The ideal time for you to meet the new person in your ex’s life is when the relationship becomes serious and the new person becomes involved with your kids. If your ex can’t manage to make this happen (or is avoiding it), it doesn’t hurt to take the bull by the horns and introduce yourself. If he/she is around during custody exchange, stick your hand out and introduce yourself. If you feel comfortable suggesting meeting for coffee sometime, this would be a great way for the two of you to get to know each other and forge a somewhat friendly (or at least non-violent) relationship. If you don’t run into each other, see if you can connect through mutual friends or social media. Reaching out can really set the pace to have a friendly relationship moving forward. It’s hard not to be defensive and suspicious, but it’s worth having an open mind going into things, until you are proven wrong.
If You Have a Past
If you and the GF/BF have a past (for example you were friends, your ex cheated on you with him/her, or there’s bad blood for some other reason), no one expects you to be pals. You’ve got a lot of reasons NOT to feel good about this person, but the fact is it’s not up to you to decide who your ex dates and the sooner you can accept that, the better you will feel about the whole situation.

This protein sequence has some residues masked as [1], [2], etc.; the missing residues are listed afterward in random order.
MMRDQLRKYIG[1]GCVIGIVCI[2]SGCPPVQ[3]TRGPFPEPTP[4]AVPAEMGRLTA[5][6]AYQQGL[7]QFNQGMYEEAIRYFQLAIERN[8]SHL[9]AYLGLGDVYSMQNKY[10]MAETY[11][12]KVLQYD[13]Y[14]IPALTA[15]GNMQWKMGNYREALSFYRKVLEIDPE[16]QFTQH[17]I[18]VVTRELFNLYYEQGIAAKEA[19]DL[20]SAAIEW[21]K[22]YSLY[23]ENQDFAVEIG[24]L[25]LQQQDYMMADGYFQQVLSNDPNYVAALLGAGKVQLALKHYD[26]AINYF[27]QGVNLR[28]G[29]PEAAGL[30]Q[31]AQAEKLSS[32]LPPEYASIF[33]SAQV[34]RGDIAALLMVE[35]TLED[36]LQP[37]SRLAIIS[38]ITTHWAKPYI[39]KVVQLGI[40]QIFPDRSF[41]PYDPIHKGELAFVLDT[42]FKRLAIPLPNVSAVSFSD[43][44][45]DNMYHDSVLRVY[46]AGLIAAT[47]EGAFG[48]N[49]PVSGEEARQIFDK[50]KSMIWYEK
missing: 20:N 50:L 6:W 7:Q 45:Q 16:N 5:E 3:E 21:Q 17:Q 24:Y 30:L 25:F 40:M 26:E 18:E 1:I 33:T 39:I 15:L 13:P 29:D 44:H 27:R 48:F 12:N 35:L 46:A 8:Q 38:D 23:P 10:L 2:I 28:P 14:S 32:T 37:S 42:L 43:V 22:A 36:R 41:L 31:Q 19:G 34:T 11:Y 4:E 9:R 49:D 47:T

What you can do is try to display only neutral feelings to your kids, your ex, and the GF/BF. Curse the skank out all you want with your friends, but try to reduce hostilities. It will make your kids’ lives easier if they aren’t in the middle of a battle. You can refuse to talk to the GF/BF if attempting to do so results in screaming. Avoid open nastiness at all costs since it helps no one.
What’s Not Ok
It’s likely this person will make you (and your kids!) uncomfortable. That’s normal. There are some red flags to keep your eyes out for, however. If any of these come up, you need to try to have a talk with your ex (and if that fails completely, then with your attorney):
- Your ex or the sig other suggests the kids call him/her “Mom” or “Dad”
- The kids are afraid of the person
- Your child mentions domestic violence in the home
- Your child is harmed or threatened by the new GF/BF
- The new person is left to supervise your child alone often or for long periods of time
- The GF/BF becomes the person you are supposed to deal with at custody transfer times (your ex doesn’t get to allocate this: he/she has to be there) or talk to about parenting time
- Your child is ignored because your ex is focusing on the new relationship or the new person’s kids
- The new GF/BF harasses or threatens you in person, online, or via text
Eventually your kids will adjust to the new person and while you may never feel completely happy about the situation, you may be able to get to a place where you can feel somewhat comfortable.
Brette McWhorter Sember is a retired family attorney and mediator and nationally known expert about divorce and parenting after divorce. She is the author of The Divorce Organizer & Planner, How to Parent With Your Ex: Working Together for Your Child’s Best Interest, The Complete Divorce Guide and The No-Fight Divorce Book. Her web site is www.BretteSember.com.